New England Patriots: Trade up or Trade Down in First Round?

Head coach Bill Belichick of the New England Patriots (Photo by Larry Busacca/Getty Images)
Head coach Bill Belichick of the New England Patriots (Photo by Larry Busacca/Getty Images) /
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New England Patriots
FOXBORO, MA – OCTOBER 29: Jamie Collins (Photo by Darren McCollester/Getty Images) /


Again, the this is a deep draft and the New England Patriots would be wise to capitalize on accumulating extra picks between 43 overall and 95 overall. Although the Patriots lack draft picks in rounds four and five they have two in the sixth round and another in the seventh round. Look for New England to use pick number 63 to move backwards and accumulate another pick in the fourth or fifth round.

If the Patriots are unable to move up with 43 overall, or are not enamored with the selections at 31 overall, a trade back is entirely possible. Look back to 2013 when the Patriots–lacking mid-round draft picks–moved backwards to great success trading their first round draft pick to Minnesota.

The New England Patriots traded the number 29 overall pick to the Vikings for a second round pick (52 overall), a third round pick (83 overall), a fourth round pick (102 overall) and a seventh round pick (229 overall). Patriots fans were disappointed to stay up on Thursday night and then not see the team make a draft pick.

However, the bounty that year allowed New England to reload on both sides of the ball. At 52 overall the Patriots snagged linebacker Jamie Collins who gave them three and a half solid years and was traded for a third round draft pick that turned into offensive tackle Tony Garcia (who may yet be the replacement for Nate Solder at left tackle).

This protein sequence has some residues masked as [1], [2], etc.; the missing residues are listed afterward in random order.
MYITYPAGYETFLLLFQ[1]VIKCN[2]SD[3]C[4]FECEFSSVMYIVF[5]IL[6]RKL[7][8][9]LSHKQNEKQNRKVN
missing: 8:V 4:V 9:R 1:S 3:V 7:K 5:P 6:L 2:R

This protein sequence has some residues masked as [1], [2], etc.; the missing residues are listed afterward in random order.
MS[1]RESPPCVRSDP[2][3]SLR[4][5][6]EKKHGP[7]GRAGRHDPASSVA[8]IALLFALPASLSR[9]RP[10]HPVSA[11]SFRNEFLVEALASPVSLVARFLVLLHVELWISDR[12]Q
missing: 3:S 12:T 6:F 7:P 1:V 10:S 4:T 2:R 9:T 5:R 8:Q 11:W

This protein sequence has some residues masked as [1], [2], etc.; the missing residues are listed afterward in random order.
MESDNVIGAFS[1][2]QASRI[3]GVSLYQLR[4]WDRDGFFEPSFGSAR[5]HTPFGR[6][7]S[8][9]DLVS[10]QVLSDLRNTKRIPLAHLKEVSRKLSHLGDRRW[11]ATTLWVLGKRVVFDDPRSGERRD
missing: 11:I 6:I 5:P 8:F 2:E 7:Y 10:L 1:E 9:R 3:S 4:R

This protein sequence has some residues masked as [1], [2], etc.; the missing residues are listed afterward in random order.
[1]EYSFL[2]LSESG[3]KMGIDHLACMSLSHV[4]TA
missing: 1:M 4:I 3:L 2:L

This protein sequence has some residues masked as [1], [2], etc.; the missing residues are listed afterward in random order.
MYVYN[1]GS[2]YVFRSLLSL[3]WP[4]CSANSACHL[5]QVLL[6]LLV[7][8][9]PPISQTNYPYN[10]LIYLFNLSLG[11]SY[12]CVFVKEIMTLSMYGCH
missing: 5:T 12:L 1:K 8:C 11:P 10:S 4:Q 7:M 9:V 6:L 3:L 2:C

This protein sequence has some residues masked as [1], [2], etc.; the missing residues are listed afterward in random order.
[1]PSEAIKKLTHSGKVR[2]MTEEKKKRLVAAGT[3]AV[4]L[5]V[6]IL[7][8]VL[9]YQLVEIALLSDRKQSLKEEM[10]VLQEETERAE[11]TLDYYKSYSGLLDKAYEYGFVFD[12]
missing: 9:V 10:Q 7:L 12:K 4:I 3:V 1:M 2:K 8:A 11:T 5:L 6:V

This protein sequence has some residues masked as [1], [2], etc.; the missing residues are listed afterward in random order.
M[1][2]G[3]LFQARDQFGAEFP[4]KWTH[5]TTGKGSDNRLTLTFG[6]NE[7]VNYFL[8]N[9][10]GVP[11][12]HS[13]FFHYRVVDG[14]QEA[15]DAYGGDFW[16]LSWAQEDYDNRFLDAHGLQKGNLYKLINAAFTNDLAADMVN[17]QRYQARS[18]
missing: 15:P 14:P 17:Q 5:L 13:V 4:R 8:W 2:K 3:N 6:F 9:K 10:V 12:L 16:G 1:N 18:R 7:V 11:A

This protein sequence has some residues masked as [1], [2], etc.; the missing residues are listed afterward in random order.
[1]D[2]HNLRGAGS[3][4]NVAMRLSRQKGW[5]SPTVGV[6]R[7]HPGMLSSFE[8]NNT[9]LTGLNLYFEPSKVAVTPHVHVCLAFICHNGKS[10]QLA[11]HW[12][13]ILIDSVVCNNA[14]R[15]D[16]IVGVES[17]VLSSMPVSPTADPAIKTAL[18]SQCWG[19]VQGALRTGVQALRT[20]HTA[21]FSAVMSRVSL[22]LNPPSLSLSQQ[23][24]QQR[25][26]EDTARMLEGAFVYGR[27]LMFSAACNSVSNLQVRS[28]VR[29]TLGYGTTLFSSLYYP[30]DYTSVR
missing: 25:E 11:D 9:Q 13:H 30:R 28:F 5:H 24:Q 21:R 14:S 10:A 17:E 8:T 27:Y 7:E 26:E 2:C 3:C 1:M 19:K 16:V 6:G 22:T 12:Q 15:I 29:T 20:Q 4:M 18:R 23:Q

The second pick from Minnesota became cornerback Logan Ryan. Ryan was a versatile starter who gave the Patriots four solid seasons before leaving as a free agent last year going to Tennessee. Collins and Ryan were two solid–and inexpensive–players for the New England defense.

The fourth round pick ended up as wide receiver Josh Boyce. Boyce was a disappointment as he could never stay healthy and did not last beyond two seasons and had just nine receptions. The seventh round pick was sent to Tampa Bay and New England acquired running back LeGarrette Blount. Blount gave the New England Patriots a solid season (772 yards) in 2013 before moving on to Pittsburgh. He was released and came back in 2014 helping the Patriots to a Super Bowl ring.

He was the lead back in 2015 (an injury to Blount likely played a big part of the Patriots falling short in getting back to the Super Bowl) and he won another championship in 2016 continuing three plus years of solid running and 35 regular season touchdowns (and eight more in the playoffs) at a bargain price. Last offseason he moved on to Philadelphia where he picked up a third Super Bowl ring in four seasons.

A bounty like the one Minnesota paid could convince the Patriots to trade down from 32 overall or from 43 overall. The depth of prospects available in the middle rounds could see the Patriots move down multiple times to accumulate multiple picks between 63 overall and 95 overall (or even a few spots later).